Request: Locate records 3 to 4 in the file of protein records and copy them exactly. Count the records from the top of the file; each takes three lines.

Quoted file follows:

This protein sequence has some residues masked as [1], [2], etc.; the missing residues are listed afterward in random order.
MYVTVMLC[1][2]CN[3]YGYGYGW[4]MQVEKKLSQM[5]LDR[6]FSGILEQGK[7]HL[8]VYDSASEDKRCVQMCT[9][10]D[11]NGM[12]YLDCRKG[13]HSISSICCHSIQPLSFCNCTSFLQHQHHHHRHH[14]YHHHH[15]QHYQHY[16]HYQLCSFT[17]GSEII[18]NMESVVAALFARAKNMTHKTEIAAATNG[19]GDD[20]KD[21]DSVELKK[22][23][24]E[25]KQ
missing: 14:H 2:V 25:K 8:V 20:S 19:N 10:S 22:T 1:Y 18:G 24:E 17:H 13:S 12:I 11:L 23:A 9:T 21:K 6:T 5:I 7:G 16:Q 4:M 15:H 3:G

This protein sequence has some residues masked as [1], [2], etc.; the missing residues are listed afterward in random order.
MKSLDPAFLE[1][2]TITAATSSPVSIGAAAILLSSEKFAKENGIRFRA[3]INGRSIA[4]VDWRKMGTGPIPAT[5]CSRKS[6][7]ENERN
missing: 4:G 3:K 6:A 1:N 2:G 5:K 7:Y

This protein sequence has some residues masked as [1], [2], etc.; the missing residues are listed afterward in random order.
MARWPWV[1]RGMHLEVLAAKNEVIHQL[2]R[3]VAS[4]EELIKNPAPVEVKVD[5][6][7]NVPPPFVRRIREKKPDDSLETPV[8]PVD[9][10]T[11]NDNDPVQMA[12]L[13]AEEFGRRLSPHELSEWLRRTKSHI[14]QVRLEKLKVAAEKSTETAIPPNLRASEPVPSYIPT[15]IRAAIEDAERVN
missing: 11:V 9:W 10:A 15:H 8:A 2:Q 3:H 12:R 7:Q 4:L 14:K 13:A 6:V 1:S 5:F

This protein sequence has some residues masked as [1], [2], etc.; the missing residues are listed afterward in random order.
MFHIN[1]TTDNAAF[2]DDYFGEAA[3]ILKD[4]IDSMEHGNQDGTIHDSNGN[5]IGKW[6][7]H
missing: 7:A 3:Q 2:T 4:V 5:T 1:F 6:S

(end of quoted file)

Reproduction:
This protein sequence has some residues masked as [1], [2], etc.; the missing residues are listed afterward in random order.
MARWPWV[1]RGMHLEVLAAKNEVIHQL[2]R[3]VAS[4]EELIKNPAPVEVKVD[5][6][7]NVPPPFVRRIREKKPDDSLETPV[8]PVD[9][10]T[11]NDNDPVQMA[12]L[13]AEEFGRRLSPHELSEWLRRTKSHI[14]QVRLEKLKVAAEKSTETAIPPNLRASEPVPSYIPT[15]IRAAIEDAERVN
missing: 11:V 9:W 10:A 15:H 8:A 2:Q 3:H 12:R 7:Q 4:L 14:K 13:A 6:V 1:S 5:F

This protein sequence has some residues masked as [1], [2], etc.; the missing residues are listed afterward in random order.
MFHIN[1]TTDNAAF[2]DDYFGEAA[3]ILKD[4]IDSMEHGNQDGTIHDSNGN[5]IGKW[6][7]H
missing: 7:A 3:Q 2:T 4:V 5:T 1:F 6:S